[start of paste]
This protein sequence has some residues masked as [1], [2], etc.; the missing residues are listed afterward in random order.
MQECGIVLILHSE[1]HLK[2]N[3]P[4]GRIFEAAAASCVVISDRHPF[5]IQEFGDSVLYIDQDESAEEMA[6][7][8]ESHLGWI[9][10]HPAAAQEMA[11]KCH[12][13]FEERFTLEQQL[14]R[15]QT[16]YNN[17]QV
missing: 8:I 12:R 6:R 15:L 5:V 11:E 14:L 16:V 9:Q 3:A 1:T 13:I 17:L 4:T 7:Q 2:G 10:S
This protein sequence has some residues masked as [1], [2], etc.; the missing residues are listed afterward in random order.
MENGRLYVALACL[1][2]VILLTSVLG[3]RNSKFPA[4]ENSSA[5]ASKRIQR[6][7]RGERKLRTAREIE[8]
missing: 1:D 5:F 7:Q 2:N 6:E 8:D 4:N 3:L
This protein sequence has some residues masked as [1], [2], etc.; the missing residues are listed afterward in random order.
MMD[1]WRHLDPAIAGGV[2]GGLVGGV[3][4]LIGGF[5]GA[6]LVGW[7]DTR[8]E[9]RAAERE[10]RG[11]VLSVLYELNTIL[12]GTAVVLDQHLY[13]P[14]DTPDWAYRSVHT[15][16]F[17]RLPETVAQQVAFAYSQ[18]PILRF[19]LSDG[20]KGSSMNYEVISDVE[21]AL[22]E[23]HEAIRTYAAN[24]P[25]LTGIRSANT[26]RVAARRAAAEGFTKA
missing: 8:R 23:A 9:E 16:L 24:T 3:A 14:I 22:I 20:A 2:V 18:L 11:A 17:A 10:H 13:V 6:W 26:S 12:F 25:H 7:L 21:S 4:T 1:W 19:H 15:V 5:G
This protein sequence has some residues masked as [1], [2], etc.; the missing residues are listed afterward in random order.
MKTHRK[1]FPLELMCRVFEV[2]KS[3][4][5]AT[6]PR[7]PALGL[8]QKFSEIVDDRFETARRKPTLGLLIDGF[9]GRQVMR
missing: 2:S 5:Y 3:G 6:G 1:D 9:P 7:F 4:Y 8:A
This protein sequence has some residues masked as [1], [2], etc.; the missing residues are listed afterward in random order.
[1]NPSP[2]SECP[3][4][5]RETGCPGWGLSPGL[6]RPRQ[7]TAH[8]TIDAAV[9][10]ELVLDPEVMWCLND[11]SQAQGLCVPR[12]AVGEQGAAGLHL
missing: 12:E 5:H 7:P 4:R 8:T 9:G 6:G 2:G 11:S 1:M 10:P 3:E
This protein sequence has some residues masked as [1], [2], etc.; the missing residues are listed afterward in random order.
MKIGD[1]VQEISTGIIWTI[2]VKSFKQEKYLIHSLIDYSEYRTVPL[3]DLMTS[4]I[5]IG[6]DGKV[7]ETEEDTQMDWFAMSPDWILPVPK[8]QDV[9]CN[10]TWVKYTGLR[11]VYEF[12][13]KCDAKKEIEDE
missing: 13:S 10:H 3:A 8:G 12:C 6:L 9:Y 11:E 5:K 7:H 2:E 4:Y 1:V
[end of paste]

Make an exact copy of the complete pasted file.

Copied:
This protein sequence has some residues masked as [1], [2], etc.; the missing residues are listed afterward in random order.
MQECGIVLILHSE[1]HLK[2]N[3]P[4]GRIFEAAAASCVVISDRHPF[5]IQEFGDSVLYIDQDESAEEMA[6][7][8]ESHLGWI[9][10]HPAAAQEMA[11]KCH[12][13]FEERFTLEQQL[14]R[15]QT[16]YNN[17]QV
missing: 8:I 12:R 6:R 15:L 5:V 11:E 14:L 16:V 9:Q 3:A 1:T 13:I 17:L 4:T 7:Q 2:G 10:S
This protein sequence has some residues masked as [1], [2], etc.; the missing residues are listed afterward in random order.
MENGRLYVALACL[1][2]VILLTSVLG[3]RNSKFPA[4]ENSSA[5]ASKRIQR[6][7]RGERKLRTAREIE[8]
missing: 1:D 5:F 7:Q 2:N 6:E 8:D 4:N 3:L
This protein sequence has some residues masked as [1], [2], etc.; the missing residues are listed afterward in random order.
MMD[1]WRHLDPAIAGGV[2]GGLVGGV[3][4]LIGGF[5]GA[6]LVGW[7]DTR[8]E[9]RAAERE[10]RG[11]VLSVLYELNTIL[12]GTAVVLDQHLY[13]P[14]DTPDWAYRSVHT[15][16]F[17]RLPETVAQQVAFAYSQ[18]PILRF[19]LSDG[20]KGSSMNYEVISDVE[21]AL[22]E[23]HEAIRTYAAN[24]P[25]LTGIRSANT[26]RVAARRAAAEGFTKA
missing: 8:R 23:A 9:E 16:L 24:T 3:A 14:I 22:I 20:A 2:V 18:L 11:A 17:A 10:H 13:V 6:W 26:S 12:F 25:H 7:L 21:S 4:T 1:W 19:H 15:V 5:G
This protein sequence has some residues masked as [1], [2], etc.; the missing residues are listed afterward in random order.
MKTHRK[1]FPLELMCRVFEV[2]KS[3][4][5]AT[6]PR[7]PALGL[8]QKFSEIVDDRFETARRKPTLGLLIDGF[9]GRQVMR
missing: 2:S 5:Y 3:G 6:G 1:D 9:P 7:F 4:Y 8:A
This protein sequence has some residues masked as [1], [2], etc.; the missing residues are listed afterward in random order.
[1]NPSP[2]SECP[3][4][5]RETGCPGWGLSPGL[6]RPRQ[7]TAH[8]TIDAAV[9][10]ELVLDPEVMWCLND[11]SQAQGLCVPR[12]AVGEQGAAGLHL
missing: 12:E 5:H 7:P 4:R 8:T 9:G 6:G 2:G 11:S 1:M 10:P 3:E
This protein sequence has some residues masked as [1], [2], etc.; the missing residues are listed afterward in random order.
MKIGD[1]VQEISTGIIWTI[2]VKSFKQEKYLIHSLIDYSEYRTVPL[3]DLMTS[4]I[5]IG[6]DGKV[7]ETEEDTQMDWFAMSPDWILPVPK[8]QDV[9]CN[10]TWVKYTGLR[11]VYEF[12][13]KCDAKKEIEDE
missing: 13:S 10:H 3:A 8:G 12:C 6:L 9:Y 11:E 5:K 7:H 2:E 4:Y 1:V